The human cornea, a highly specialized and unique organ, is continually subjected to abrasive forces and mechanical trauma due to its anatomical location. Damage to the cornea may result in scarring or opacification that causes visual defects of transparency problems, even leading to severe visual impairment. However, many of those wounds and their problems in healing are highly related to the breakdown of corneal epithelium (1).
Corneal epithelial defects must be rapidly resurfaced to avoiding microbial infection and further damage to the underlying stroma. The epithelial healing is achieved both by migration of the epithelial sheet on (or over) the denuded surface and by epithelial stratification formed with enhanced cell proliferation quickly after resurfacing (2). Epithelial wound healing is also affected by complex epithelial-stromal interactions mediated by growth factors and extracellular matrix (ECM) components (3,4).
Cell-cell and cell-matrix interactions play important roles in maintaining the stratified structure of the corneal epithelium (5). Cell adhesion and cell migration depend on the synthesis and assembly of the extracellular matrix, including the basement membrane at the epithelium-stroma junction (ESJ). During wound healing, the regeneration of a functional corneal epithelium depends on epithelial migration and the reconstitution of the ESJ, which anchors the epithelium to the stroma.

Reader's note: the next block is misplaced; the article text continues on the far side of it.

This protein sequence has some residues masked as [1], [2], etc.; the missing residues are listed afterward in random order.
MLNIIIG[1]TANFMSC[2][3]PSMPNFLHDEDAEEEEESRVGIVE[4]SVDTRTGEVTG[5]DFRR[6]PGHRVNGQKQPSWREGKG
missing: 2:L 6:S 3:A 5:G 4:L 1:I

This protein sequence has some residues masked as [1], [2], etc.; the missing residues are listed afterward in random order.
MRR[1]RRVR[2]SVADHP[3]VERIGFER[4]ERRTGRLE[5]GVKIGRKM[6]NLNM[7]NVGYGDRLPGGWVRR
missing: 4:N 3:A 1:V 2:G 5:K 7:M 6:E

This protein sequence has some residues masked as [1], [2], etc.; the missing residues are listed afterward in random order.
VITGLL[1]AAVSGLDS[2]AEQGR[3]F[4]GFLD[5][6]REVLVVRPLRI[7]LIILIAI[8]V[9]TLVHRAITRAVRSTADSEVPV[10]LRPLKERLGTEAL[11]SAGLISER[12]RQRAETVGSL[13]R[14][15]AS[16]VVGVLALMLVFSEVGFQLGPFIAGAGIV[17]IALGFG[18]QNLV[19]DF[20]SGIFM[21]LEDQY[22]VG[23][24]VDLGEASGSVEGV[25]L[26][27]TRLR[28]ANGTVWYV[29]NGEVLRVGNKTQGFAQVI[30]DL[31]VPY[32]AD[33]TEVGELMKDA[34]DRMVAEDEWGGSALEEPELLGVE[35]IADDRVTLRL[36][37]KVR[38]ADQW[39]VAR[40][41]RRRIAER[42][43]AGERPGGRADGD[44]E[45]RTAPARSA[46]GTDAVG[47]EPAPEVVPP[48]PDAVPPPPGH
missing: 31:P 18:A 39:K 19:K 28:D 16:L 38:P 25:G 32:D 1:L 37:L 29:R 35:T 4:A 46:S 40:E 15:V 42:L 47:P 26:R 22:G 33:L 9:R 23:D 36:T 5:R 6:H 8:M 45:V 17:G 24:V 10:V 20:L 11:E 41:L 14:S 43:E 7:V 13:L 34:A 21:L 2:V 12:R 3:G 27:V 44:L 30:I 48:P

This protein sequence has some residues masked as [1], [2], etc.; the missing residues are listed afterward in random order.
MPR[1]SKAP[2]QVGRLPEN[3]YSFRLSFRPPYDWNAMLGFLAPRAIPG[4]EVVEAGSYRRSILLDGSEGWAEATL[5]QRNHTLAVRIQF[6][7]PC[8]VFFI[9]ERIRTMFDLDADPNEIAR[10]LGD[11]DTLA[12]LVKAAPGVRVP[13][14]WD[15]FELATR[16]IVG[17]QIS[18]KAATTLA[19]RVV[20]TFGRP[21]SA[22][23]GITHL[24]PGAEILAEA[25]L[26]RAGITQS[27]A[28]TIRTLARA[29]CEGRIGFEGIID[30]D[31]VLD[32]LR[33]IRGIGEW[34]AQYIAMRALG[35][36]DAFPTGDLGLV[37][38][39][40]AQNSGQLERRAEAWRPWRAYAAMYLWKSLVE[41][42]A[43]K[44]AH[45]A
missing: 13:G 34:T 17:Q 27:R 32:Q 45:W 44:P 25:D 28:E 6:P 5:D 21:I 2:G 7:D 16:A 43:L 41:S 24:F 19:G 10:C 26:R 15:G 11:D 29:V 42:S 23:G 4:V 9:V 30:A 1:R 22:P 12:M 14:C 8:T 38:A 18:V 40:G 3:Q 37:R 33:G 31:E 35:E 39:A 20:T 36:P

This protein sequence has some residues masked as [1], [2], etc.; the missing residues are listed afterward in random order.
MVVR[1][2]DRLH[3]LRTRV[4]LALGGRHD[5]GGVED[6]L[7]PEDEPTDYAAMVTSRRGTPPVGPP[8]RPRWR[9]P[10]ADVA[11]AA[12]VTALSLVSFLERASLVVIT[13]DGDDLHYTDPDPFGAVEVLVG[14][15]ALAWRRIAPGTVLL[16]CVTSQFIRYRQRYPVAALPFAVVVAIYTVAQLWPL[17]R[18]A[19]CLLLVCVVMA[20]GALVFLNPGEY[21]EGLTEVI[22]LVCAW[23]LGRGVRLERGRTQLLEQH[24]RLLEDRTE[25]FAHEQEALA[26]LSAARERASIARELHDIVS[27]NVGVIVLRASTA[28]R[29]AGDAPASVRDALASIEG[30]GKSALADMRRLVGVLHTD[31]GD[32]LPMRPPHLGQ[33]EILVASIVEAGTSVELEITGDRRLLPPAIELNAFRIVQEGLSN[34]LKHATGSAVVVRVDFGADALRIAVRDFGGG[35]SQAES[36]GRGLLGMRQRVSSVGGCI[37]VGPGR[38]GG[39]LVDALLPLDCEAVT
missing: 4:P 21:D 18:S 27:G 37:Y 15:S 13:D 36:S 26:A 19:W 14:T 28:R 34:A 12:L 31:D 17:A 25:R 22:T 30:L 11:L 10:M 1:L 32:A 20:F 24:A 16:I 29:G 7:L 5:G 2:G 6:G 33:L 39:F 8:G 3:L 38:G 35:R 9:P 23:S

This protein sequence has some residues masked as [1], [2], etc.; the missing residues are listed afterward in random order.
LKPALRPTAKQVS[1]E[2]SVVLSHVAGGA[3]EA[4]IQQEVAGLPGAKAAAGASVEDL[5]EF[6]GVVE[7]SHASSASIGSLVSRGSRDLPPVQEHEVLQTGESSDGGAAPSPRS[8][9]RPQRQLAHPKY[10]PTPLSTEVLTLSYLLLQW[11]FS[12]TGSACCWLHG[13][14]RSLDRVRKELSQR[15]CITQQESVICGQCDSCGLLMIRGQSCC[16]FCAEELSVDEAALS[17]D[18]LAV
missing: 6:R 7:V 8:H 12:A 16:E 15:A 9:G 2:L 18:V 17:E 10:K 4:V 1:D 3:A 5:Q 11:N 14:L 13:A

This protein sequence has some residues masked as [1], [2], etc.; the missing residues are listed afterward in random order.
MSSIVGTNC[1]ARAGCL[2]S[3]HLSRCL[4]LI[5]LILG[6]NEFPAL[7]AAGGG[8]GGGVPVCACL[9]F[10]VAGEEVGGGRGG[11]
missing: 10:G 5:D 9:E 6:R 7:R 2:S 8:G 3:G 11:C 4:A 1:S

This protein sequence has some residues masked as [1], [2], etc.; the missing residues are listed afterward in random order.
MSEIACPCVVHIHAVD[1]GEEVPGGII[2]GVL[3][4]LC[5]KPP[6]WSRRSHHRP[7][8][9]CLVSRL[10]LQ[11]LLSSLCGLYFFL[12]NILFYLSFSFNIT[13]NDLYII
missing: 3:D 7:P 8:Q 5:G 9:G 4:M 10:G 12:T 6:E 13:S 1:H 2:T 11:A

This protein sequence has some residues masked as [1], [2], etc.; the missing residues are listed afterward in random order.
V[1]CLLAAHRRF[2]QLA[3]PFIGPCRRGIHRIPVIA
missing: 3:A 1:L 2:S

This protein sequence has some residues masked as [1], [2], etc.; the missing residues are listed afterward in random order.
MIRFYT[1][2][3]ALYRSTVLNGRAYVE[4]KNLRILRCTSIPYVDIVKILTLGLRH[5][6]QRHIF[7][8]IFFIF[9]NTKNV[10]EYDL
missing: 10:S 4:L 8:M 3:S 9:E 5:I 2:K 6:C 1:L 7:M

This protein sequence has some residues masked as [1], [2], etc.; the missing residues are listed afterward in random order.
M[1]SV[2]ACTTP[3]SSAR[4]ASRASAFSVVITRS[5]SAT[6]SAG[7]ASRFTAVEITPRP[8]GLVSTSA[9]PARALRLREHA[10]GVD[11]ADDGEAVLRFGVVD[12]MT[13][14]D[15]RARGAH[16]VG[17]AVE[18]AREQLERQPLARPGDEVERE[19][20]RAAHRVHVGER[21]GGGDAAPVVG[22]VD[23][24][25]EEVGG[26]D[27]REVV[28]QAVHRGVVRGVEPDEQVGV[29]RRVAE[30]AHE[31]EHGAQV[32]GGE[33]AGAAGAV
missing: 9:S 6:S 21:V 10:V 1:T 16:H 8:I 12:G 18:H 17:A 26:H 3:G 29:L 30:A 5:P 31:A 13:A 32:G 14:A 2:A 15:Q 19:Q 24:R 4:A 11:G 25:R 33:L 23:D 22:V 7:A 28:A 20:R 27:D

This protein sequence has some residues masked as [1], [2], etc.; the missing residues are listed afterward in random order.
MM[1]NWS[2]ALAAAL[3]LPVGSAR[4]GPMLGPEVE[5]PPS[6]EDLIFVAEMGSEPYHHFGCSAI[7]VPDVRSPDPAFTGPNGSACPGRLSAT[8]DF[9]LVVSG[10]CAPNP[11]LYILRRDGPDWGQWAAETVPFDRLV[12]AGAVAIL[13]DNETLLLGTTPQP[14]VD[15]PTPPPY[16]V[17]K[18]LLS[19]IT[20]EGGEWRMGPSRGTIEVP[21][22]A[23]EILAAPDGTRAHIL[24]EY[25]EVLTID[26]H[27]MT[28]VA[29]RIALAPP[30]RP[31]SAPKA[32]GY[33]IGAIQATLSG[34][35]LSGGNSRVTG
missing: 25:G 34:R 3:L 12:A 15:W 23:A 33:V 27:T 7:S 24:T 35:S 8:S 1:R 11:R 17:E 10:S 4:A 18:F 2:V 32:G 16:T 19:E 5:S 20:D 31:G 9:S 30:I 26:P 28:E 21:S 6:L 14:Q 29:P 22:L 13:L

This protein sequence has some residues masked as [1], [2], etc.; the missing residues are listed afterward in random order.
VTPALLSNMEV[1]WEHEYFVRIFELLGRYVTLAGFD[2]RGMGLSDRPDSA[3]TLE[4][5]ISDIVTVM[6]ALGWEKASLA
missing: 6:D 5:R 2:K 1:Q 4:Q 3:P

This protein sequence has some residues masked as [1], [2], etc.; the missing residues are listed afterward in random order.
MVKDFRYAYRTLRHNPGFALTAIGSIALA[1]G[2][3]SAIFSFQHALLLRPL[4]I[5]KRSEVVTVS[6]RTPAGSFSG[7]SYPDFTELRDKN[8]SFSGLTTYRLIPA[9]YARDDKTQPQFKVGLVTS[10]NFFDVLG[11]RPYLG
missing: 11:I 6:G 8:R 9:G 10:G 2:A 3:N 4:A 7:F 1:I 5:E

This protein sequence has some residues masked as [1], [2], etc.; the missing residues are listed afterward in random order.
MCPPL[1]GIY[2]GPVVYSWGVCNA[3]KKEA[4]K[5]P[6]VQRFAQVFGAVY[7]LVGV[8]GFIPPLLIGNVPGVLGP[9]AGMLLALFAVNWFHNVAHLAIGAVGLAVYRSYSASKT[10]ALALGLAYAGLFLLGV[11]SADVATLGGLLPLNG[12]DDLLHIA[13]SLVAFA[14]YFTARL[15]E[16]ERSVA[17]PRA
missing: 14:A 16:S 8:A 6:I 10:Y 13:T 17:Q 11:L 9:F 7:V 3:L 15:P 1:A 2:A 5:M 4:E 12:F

After an alkali burn, polymorphonuclear leukocytes infiltrate the injured corneas, and the proteolytic enzymes, oxidative derivatives, or both, released by the inflammatory cells can cause severe loss of the extracellular matrix (6). The stromal cells that survive after the alkali burn may proliferate and synthesize components of the extracellular matrix in the repairing process of injured corneas. Stromal ulceration takes place when the rate of degradation of extracellular matrix components (e.g. collagen, proteoglycans) exceeds the rate of synthesis (7). Many investigators have examined the metabolism of fibrillar collagens during the healing of the lacerated corneas in which increases in the synthesis of collagen I, III and V were reported (8).
Normal and abnormal processes of cellular invasion are initiated by degradation of basement membranes. The alteration of basement membrane (BM) components, collagen, lamin, and fibronectin, is an important marker of the healing process in corneas burned with alkali (9). The matrix metalloproteinases (MMPs) are involved in cleaving collagen types IV, V, VII, and X, fibronectin, laminin, and gelatins. A member of the MMP family of enzymes in both cellular invasion processes and degradation of epithelial BM, they are involved in the progression from alkali burns to ulceration (10). The MMPs and the tissue inhibitor of metalloproteinases (TIMPs) regulate the extracellular matrix, and both are important in the process of connective tissue remodeling (11). The myofibroblast is deeply involved in degrading some of the key matrix proteins (such as type I collagen), and may play an important role in tissue remodeling in corneal wounds through production of MMPs and TIMP (11).